So ... I guess there are two questions here:

1. Accepting the idea that people have this sort of "soft spot", to what extent does it actually form your view of what wrestling should be like? I mean, you've got to get your benchmarks and expectations from somewhere right?

2. Can you ever really turn your back on the thing that brought you to the dance?


----------------

I'll have a bash at answering these questions myself:

1. The view I've developed myself over the past couple of years is that to a certain extent, you have to be a kind of relativist watching wrestling from different promotions.

By that I mean, when watching AWA, you have to judge it by AWA standards, NWA by NWA standards, Lucha by Lucha standards and so on. That's not to suggest that one "standard" is above or better than the other, just that there's no point in trying to evaluate the thing outside of its own context. I was talking to Chad and Brad about this recently when they did their debate about ratings. For me, each set of ratings is contingent within the promotion itself. So like, an AWA **** match is "4 stars within an AWA context". But that's worth the same as 4 stars from any other company, if that makes any sense.

So what I've tried to do when watching footage from different places is establish NEW benchmarks and expectations per territory.

A lot of the time then, I'm mainly looking to judge matches against other matches from within the same sort of timeframe and within that promotion. So if I'm watching a match from 1979 WWF, I only really want to consider other matches from around then. I'm not going to start trying to compare Patterson vs. Backlund to Jumbo vs. Tenryu 89. I don't really see the point in it.

So for myself, even though my "soft spot" will always be 88-92 WWF, my benchmarks in terms of evaluating matches are almost never coming from there. In fact, my benchmarks switch according to what I'm watching.

I'm interested in this because I wonder if Loss, for example, with his "yearbook-style" watching switches up his criteria relative to context in this way or whether he has more "absolute" benchmarks.

2. I honestly don't think you can. Or at least, personally, I won't turn my back on the shit that first got me into wrestling. It goes back to the first post I made in this thread over 2 years ago: I don't like smarkiness, or the point of view that sees "work" as being the only game in town.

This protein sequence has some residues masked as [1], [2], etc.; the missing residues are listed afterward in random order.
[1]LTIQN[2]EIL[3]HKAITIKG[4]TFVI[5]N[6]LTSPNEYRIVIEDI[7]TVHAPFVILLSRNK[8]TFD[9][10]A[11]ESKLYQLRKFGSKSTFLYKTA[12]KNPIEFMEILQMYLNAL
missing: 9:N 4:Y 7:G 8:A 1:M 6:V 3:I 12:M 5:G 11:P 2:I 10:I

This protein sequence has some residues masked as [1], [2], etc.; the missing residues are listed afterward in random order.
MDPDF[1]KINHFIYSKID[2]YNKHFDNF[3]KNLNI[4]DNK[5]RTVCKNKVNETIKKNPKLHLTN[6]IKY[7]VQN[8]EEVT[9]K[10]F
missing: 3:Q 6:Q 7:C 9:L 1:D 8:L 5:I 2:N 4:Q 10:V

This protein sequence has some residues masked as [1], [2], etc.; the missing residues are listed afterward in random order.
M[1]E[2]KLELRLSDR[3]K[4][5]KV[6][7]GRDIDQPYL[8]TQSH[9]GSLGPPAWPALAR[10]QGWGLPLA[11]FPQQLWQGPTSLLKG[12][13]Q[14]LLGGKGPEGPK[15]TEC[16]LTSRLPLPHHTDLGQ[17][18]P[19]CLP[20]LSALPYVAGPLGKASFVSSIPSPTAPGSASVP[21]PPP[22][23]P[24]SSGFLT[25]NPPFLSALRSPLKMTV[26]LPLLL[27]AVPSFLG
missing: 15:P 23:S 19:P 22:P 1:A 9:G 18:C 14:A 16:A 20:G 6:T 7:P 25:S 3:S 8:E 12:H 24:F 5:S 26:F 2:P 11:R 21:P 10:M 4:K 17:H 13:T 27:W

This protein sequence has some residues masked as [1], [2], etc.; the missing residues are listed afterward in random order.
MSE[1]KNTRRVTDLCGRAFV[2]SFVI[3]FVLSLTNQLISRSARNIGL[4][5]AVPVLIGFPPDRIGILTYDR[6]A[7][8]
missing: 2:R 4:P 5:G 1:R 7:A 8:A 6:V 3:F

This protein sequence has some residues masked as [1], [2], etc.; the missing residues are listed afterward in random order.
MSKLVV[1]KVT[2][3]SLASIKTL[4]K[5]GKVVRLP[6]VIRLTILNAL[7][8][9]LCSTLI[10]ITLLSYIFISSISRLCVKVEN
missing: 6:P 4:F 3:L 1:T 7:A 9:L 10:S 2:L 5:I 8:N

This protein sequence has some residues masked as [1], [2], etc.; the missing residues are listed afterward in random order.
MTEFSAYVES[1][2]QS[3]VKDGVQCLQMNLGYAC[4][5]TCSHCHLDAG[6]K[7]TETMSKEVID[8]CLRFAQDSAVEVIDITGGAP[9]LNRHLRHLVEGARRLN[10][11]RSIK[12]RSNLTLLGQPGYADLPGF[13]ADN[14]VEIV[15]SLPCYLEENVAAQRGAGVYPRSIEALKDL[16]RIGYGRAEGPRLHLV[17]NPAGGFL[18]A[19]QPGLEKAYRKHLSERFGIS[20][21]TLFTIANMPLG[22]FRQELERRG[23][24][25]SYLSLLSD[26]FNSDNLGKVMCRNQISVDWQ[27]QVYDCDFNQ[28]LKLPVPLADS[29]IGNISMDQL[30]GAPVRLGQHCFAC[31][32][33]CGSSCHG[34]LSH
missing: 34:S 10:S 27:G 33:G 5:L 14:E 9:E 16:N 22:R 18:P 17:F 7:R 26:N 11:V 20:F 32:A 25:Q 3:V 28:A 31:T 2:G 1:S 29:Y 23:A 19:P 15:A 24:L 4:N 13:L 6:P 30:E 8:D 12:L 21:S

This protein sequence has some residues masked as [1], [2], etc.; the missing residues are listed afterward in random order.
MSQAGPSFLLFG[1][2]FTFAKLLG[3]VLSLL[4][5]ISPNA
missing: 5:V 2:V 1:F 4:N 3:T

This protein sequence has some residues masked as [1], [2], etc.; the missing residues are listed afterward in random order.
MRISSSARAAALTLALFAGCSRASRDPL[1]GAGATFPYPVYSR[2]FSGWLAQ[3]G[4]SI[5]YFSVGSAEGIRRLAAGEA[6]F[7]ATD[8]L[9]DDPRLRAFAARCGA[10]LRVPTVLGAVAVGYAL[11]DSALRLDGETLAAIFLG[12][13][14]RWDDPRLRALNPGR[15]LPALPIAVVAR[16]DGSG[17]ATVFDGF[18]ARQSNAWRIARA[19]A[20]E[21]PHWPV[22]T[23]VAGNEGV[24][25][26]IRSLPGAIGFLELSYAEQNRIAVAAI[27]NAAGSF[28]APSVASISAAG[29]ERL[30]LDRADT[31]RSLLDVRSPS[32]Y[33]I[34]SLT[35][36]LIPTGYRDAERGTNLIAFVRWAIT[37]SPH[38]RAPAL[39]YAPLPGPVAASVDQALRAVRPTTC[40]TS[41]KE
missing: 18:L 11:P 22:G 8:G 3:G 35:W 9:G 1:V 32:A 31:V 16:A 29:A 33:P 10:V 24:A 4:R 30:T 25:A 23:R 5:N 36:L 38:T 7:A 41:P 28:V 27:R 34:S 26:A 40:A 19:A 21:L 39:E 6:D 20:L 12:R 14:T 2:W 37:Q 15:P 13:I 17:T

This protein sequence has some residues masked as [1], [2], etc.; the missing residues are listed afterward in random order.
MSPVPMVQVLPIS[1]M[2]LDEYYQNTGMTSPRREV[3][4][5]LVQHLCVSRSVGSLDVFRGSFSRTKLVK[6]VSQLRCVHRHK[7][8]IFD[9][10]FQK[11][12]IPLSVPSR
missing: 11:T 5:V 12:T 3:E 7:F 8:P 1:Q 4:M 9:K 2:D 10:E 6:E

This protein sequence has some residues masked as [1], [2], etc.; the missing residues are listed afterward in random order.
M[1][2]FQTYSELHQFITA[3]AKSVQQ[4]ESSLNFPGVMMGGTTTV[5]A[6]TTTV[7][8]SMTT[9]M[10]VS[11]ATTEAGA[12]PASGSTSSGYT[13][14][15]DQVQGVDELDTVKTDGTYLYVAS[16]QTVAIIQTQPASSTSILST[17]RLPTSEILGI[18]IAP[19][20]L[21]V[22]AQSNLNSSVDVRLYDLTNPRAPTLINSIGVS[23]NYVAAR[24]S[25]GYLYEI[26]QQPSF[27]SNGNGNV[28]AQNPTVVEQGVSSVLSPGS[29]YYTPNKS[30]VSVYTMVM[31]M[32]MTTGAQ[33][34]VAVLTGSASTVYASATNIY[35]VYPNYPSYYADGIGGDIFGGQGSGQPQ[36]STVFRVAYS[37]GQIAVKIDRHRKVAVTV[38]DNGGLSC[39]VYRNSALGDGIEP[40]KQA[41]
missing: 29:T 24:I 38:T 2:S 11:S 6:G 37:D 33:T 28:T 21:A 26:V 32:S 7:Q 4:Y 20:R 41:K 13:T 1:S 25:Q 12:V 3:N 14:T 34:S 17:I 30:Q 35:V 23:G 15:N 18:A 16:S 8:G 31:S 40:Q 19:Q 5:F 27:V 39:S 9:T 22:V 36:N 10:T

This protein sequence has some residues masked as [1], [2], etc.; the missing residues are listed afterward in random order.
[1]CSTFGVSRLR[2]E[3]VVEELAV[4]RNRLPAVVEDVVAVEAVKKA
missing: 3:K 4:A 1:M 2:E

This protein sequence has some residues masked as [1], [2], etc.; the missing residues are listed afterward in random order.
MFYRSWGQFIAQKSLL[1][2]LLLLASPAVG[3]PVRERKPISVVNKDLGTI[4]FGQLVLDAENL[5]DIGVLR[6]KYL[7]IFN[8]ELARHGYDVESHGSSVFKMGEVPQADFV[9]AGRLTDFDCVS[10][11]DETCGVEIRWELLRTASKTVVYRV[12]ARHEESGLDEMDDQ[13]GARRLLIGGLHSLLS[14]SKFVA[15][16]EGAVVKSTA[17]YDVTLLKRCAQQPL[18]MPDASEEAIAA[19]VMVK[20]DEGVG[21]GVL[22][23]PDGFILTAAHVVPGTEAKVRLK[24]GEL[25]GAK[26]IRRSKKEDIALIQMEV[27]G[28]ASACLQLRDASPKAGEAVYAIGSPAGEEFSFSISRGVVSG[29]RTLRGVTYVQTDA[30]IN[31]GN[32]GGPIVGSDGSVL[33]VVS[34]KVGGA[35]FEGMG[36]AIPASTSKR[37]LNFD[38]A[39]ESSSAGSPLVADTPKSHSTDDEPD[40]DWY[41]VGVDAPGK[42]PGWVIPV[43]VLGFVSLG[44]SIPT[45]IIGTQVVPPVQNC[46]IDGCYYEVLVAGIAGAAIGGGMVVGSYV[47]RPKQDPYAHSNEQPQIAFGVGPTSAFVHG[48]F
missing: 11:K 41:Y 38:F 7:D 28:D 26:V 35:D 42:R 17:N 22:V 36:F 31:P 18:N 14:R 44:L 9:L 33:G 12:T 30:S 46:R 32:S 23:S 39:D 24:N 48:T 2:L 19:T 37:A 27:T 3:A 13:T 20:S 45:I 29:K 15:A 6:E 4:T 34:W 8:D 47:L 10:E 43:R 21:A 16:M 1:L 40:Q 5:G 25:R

A lot of the time, that means I'm going to be batting for Vince's goofy crap: I dunno fucking Dino Bravo doing bench presses, or Jesse Ventura shitting on Uncle Elmer's wedding. I'll defend it time and again, and argue that such "crap" was instrumental in making fans of millions of people.

This was a bit of an incoherent ramble, but keen to get anyone else's take on any of this stuff.


My "soft spot" would be 96-97 WCW, 2000 WWF, and 2005-2006 TNA.

The common theme of these eras? Great workers... WCW then had Benoit, Eddie, Finlay, Rey, Chavo, Jericho, Juvy, Psicosis, Kidman, Ultimo, etc. along with the big names I saw on TV when I was real little (Hogan, Savage, Sting, Flair, Piper, Luger, Duggan, Bossman, DiBiase, Hennig, Steiners, Heenan, Okerlund, Jimmy Hart, etc.), and 2000 WWF had Benoit, Eddie, Jericho, and Angle in the midcard and the Hardys, E&C, and the Dudleys dominating the tag division, while The Rock was the top face (and also a good worker).

05-06 TNA, most notably the D'Amore era, is different in that it was still in my early days as a smark, and that time was probably the peak of anybody who can do a moonsault being labeled as a good worker online. Being a young smark and 17 years old, I was pretty easily influenced. While that era still easily holds up, I was one of those who thought the Canadian Destroyer was the coolest thing ever regardless of who was doing the actual work, thought Lance Hoyt was one of the best big men in the business because he did a moonsault (on the contrary, I was one of those who thought Cena couldn't wrestle then, until he had a watchable match with Khali), thought Elix Skipper was one of the best in the X Division because he did the hurricanrana off the top of the cage and had cool finishers, and even marked out for Sonjay Dutt's sprinkler move. In those days, if you did cool moves in the ring, you got my seal of approval. I still am a fan of "moves" matches like those of the X Division in its prime (the work of the likes of AJ, Daniels, Joe, Sabin, Shelley, Aries, Lethal, and Low Ki still holds up very well for me today as a 29 year old), though I'm more aware of psychology and storytelling now and have been for a few years. So I do agree with you in that it's very hard, if not impossible, to turn your back on what made you a fan, especially if it made you a diehard fan.

As for being a relativist, I rate matches the same for every promotion. If the AJ/Joe/Daniels series happened in the early 90s, the matches still would have gotten the same ratings, and the same would happen if the Sting/Vader series took place today. Good matches are good matches regardless of the time period they took place in. Both of those series would feel different in the other's era, but with a knowledge of psychology and storytelling (not just seeing AJ, Joe, and Daniels as guys who do cool moves and nothing else, and not just seeing Vader as a fat guy) and an appreciation of all styles, I'm pretty sure they'd get similar recognition for being the classics that they are.